The differences encountered from patient to patient on MRI findings may give rise to diagnostic problems in determining the exact cause of pain [15,16,17,18,19], especially in the absence of clear evidence of disc herniation, root compression, or posterior elements involvement. Data from the literature suggest that as many as 80% of patients complaining of low back pain are categorized as having “non-specific low back pain” . The concept of “active discopathy” is closely related to the subset of patients having non-specific low back pain. From an imaging-based as well as histopathological point of view, active discopathy is characterized by the presence of intervertebral disc changes and adjacent vertebral endplate subchondral bone changes associated with degenerative disc disease (Modic changes type I) . The vertebral body endplates are indeed considered the most vulnerable structure functional spinal unit . They have a bony component and a hyaline cartilaginous component. The bony endplate provides mechanical strength preserving a high intradiscal pressure , whereas the cartilage endplate is more of a biological barrier to reduce transport (of water, inflammatory agents, bacteria, and so forth) between the trabecular bone of the vertebral body and the fibrocartilage of the intervertebral disc [23, 24]. However, these components have to be considered as a single biomechanical unit [25,26,27]. Several grading systems have been proposed to describe and classify disc and endplate degeneration. The most popular MRI grading system for degenerative disc disease was defined by Pfirrmann et al. . The grading system for bone marrow changes near the endplate was implemented by Modic et al. who gave MRI definitions of such alterations [8, 20, 29]. The etiopathogenesis of Modic changes type I is still a matter of debate [20, 30, 31].
According to the theory of “biomechanical stress,” shear, compressive, and bending forces acting on the vertebral endplate adjacent to a degenerated disc lead to endplate microtrauma and subsequent bone marrow oedema . The presence of endplate fissuring and fibrovascular marrow changes has also been confirmed by histopathological studies, supporting this etiopathogenetic theory [20, 32,33,34]. According to this model, Modic changes represent a biomechanical alteration of the normal intervertebral environment associated with endplate damage . In particular, cracks and fissures in both cartilaginous endplates of a disc simultaneously lead to internal disc degeneration and disruption [34,35,36]. Imaging-based evidence of this pathophysiological cascade was presented by Muftuler et al.  who carried out a contrast-enhanced MRI study to investigate endplate dynamics in degenerated discs. He described increased contrast agent accumulation in severely degenerated discs, which provided evidence of disruption of the endplate integrity at later stages of disc degeneration. Another recent work by Rade et al. also reported a strong association between endplate defects and disc degeneration . These findings are in line with previous studies investigating the structural changes in subchondral bone associated with disc degeneration and describing the presence of significant fissures in subchondral bones close to degenerated discs; in particular, a recent study revealed the presence of increased porosity in great detail using µCT . Another mechanical, histological, and micro-CT study of cadaver spines from Zehra et al.  confirmed a stronger association between disc degeneration and large or multiple endplate defects.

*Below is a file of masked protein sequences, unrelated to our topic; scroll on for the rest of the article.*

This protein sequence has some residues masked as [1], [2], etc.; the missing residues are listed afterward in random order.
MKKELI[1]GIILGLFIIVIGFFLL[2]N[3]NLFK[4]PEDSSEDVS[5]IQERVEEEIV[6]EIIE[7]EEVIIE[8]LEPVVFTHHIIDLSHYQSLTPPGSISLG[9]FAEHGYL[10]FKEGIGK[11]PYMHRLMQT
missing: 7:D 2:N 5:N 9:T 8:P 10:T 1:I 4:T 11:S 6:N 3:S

The development of endplate cracks and fissures, with consequent increase in subchondral bone marrow porosity, may lead to increased inflow, resulting in higher contrast agent accumulation in the cartilaginous endplate during DCE-MRI acquisition. On the other hand, such disruptions may contribute to the formation of a leaky endplate interface, leading to overall loss of hydration and matrix proteins . We support the view that under sustained load, endplate fissuring may provoke redistribution of water from the reduced and dehydrated disc to the adjacent subchondral bone, leading to marrow oedema and pain, the latter depending on the increased pressure on the marrow.